, Volume 14, Issue 3, pp 190-204

Development of a new, more sensitive immunoassay for human tryptase: Use in systemic anaphylaxis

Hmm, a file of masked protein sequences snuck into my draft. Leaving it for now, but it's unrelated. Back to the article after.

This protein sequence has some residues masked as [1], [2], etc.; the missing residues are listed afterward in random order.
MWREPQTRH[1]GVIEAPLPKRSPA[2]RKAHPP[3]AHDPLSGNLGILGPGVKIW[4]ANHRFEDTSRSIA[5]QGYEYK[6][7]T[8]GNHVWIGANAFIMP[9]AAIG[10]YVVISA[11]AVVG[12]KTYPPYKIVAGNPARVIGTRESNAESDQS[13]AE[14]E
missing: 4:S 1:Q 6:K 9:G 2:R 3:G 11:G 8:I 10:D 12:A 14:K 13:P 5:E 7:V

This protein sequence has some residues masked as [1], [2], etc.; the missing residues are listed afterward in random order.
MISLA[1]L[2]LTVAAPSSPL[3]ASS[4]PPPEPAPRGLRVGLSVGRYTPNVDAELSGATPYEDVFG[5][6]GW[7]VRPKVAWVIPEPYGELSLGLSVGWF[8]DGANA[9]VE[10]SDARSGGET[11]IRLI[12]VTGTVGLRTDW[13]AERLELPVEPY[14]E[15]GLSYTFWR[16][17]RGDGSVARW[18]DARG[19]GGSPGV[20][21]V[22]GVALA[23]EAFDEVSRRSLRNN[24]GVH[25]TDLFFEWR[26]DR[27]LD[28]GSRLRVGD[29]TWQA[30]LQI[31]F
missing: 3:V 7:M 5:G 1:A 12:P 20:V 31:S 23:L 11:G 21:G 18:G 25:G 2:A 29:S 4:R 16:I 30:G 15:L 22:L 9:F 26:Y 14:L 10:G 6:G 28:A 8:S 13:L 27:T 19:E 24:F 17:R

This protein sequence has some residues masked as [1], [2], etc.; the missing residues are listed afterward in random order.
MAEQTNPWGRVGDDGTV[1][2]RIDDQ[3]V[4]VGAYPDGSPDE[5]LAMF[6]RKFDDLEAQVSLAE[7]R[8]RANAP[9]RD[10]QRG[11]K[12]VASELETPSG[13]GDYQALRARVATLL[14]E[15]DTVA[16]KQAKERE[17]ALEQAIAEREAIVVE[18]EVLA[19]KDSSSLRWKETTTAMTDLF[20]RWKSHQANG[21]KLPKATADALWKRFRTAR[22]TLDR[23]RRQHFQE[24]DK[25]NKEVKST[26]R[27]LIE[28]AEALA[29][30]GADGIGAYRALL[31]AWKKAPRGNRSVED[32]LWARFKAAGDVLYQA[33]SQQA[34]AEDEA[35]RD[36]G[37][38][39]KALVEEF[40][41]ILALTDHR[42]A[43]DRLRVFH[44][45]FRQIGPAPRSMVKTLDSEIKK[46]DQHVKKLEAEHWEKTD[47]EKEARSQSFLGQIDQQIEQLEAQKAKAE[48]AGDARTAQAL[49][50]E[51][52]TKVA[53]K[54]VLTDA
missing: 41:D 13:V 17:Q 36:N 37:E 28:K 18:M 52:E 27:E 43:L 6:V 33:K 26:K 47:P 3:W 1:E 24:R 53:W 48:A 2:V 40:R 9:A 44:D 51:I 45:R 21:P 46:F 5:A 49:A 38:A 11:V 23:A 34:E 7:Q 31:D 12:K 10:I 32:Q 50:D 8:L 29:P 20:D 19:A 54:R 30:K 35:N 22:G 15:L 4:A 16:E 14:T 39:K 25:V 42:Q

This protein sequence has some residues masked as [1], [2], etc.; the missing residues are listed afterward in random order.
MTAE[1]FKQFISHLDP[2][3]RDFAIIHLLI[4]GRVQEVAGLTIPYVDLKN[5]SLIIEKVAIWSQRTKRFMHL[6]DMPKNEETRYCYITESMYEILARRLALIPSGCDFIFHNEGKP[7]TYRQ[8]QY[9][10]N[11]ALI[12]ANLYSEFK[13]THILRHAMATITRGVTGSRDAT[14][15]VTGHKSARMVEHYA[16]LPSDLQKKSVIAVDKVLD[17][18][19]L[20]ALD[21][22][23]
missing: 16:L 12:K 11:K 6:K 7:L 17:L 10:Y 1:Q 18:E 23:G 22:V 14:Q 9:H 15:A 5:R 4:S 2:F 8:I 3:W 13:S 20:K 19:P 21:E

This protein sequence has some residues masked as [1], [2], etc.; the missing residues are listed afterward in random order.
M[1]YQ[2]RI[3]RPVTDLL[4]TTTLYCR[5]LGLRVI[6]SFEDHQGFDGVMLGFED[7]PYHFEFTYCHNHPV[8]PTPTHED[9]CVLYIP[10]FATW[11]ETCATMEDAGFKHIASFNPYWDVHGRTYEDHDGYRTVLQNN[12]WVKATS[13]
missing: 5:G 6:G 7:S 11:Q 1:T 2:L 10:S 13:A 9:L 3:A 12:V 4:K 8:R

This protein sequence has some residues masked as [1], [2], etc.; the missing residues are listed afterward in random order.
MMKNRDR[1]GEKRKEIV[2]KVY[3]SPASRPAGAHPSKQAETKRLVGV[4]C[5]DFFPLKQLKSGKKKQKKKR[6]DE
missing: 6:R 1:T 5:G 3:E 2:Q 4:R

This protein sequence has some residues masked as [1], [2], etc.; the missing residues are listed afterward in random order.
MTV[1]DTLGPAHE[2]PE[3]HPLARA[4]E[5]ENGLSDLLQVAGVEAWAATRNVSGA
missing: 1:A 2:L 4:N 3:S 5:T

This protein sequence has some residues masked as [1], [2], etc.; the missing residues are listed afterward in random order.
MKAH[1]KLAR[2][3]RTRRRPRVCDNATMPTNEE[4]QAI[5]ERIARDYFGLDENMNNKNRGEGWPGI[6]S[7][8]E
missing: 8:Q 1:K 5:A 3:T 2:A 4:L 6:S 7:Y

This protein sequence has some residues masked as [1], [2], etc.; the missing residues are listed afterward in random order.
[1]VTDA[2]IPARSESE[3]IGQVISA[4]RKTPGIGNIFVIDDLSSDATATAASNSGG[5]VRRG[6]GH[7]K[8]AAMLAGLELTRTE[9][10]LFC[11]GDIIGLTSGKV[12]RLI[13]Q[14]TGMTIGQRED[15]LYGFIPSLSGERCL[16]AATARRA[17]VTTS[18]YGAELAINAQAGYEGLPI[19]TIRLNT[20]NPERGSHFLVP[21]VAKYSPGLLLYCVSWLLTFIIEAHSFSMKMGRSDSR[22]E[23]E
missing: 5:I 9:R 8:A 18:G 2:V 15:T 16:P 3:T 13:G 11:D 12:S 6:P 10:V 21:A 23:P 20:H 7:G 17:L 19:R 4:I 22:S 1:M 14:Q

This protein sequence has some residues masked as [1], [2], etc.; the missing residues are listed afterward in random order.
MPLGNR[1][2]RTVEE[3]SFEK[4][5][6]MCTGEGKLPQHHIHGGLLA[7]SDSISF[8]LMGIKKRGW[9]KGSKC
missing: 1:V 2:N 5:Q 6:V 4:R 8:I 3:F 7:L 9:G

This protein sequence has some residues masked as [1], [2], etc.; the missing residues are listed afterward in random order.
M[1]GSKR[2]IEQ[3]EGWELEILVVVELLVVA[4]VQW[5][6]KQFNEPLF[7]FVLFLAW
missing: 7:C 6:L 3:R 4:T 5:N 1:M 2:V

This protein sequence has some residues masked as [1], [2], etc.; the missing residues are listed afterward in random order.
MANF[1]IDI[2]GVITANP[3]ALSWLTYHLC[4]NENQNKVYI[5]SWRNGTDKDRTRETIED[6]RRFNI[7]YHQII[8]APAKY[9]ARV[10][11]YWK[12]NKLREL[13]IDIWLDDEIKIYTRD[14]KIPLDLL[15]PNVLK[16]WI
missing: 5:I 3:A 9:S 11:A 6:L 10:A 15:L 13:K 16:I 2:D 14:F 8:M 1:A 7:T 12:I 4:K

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Tryptase, a neutral protease, is selectively concentrated in the secretory granules of human mast cells, and its release into the circulation serves as a clinical marker of mast cell activation. The current study describes a new, more sensitive ELISA utilizing a newly developed, mouse monoclonal IgG1 antibody for capture called B12 and capable of detecting tryptase in normal plasma and serum. The greater sensitivity of the new immunoassay results in part from a greater portion of tryptase being detected. Mean levels of tryptase in serum from normal subjects from Richmond, Virginia (4.9 ng/ml;n=56), Munich, Germany (3.8 ng/ml;n=19), and Amersfoort, The Netherlands (1.9 ng/ml;n=8) were as indicated. In 62 subjects with ongoing allergic rhinitis, tryptase levels were no different in serum than for 19 normal controls, indicating that local mast cell activation is not necessarily reflected in the circulation. In 61 subjects sensitive to honey bee or yellow jacket venom by history, the 17 destined to have a severe, hypotensive response to a sting challenge had higher levels of tryptase at baseline than mild reactors, nonreactors, and controls, suggesting that baseline levels of tryptase may predict the severity of the clinical response to allergen in sensitive subjects.